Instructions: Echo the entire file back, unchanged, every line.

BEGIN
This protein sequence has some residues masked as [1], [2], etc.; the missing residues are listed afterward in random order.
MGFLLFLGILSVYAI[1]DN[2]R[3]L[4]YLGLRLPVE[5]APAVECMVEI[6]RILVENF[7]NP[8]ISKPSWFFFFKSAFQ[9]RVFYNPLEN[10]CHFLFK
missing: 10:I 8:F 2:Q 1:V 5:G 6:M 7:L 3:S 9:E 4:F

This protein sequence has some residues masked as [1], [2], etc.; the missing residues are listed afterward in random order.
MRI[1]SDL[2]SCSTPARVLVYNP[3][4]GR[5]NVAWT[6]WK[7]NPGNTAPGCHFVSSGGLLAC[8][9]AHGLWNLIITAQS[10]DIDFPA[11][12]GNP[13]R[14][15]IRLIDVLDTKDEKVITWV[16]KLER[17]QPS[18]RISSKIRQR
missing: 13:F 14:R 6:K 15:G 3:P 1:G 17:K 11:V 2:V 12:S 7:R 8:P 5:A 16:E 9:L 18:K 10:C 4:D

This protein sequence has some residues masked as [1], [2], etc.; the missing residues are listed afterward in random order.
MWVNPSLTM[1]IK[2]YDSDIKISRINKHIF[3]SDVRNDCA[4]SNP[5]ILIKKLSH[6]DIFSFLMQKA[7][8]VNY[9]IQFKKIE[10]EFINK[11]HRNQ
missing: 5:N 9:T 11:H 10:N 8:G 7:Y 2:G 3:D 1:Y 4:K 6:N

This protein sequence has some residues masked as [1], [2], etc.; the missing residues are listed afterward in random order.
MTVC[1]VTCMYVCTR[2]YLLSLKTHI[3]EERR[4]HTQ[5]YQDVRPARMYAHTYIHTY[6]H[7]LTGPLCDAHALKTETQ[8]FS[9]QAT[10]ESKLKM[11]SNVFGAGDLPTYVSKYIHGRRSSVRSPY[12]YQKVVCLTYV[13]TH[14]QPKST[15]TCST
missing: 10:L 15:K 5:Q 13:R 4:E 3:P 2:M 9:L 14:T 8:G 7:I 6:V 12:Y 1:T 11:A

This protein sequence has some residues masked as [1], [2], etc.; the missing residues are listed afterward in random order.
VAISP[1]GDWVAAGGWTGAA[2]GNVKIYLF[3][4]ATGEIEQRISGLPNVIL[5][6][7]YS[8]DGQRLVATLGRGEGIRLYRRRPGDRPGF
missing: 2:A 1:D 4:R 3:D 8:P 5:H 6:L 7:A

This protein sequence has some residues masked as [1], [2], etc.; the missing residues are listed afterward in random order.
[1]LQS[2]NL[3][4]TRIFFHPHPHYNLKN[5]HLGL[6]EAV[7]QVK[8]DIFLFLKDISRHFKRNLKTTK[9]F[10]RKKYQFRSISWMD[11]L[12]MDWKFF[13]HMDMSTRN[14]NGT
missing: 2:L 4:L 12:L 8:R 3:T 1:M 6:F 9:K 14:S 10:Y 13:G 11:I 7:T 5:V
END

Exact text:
This protein sequence has some residues masked as [1], [2], etc.; the missing residues are listed afterward in random order.
MGFLLFLGILSVYAI[1]DN[2]R[3]L[4]YLGLRLPVE[5]APAVECMVEI[6]RILVENF[7]NP[8]ISKPSWFFFFKSAFQ[9]RVFYNPLEN[10]CHFLFK
missing: 10:I 8:F 2:Q 1:V 5:G 6:M 7:L 3:S 9:E 4:F

This protein sequence has some residues masked as [1], [2], etc.; the missing residues are listed afterward in random order.
MRI[1]SDL[2]SCSTPARVLVYNP[3][4]GR[5]NVAWT[6]WK[7]NPGNTAPGCHFVSSGGLLAC[8][9]AHGLWNLIITAQS[10]DIDFPA[11][12]GNP[13]R[14][15]IRLIDVLDTKDEKVITWV[16]KLER[17]QPS[18]RISSKIRQR
missing: 13:F 14:R 6:K 15:G 3:P 1:G 17:K 11:V 2:V 12:S 7:R 8:P 5:A 16:E 9:L 18:K 10:C 4:D

This protein sequence has some residues masked as [1], [2], etc.; the missing residues are listed afterward in random order.
MWVNPSLTM[1]IK[2]YDSDIKISRINKHIF[3]SDVRNDCA[4]SNP[5]ILIKKLSH[6]DIFSFLMQKA[7][8]VNY[9]IQFKKIE[10]EFINK[11]HRNQ
missing: 5:N 9:T 11:H 10:N 8:G 7:Y 2:G 3:D 1:Y 4:K 6:N

This protein sequence has some residues masked as [1], [2], etc.; the missing residues are listed afterward in random order.
MTVC[1]VTCMYVCTR[2]YLLSLKTHI[3]EERR[4]HTQ[5]YQDVRPARMYAHTYIHTY[6]H[7]LTGPLCDAHALKTETQ[8]FS[9]QAT[10]ESKLKM[11]SNVFGAGDLPTYVSKYIHGRRSSVRSPY[12]YQKVVCLTYV[13]TH[14]QPKST[15]TCST
missing: 10:L 15:K 5:Q 13:R 4:E 3:P 2:M 9:L 14:T 8:G 7:I 6:V 12:Y 1:T 11:A

This protein sequence has some residues masked as [1], [2], etc.; the missing residues are listed afterward in random order.
VAISP[1]GDWVAAGGWTGAA[2]GNVKIYLF[3][4]ATGEIEQRISGLPNVIL[5][6][7]YS[8]DGQRLVATLGRGEGIRLYRRRPGDRPGF
missing: 2:A 1:D 4:R 3:D 8:P 5:H 6:L 7:A

This protein sequence has some residues masked as [1], [2], etc.; the missing residues are listed afterward in random order.
[1]LQS[2]NL[3][4]TRIFFHPHPHYNLKN[5]HLGL[6]EAV[7]QVK[8]DIFLFLKDISRHFKRNLKTTK[9]F[10]RKKYQFRSISWMD[11]L[12]MDWKFF[13]HMDMSTRN[14]NGT
missing: 2:L 4:L 12:L 8:R 3:T 1:M 6:F 9:K 14:S 10:Y 13:G 11:I 7:T 5:V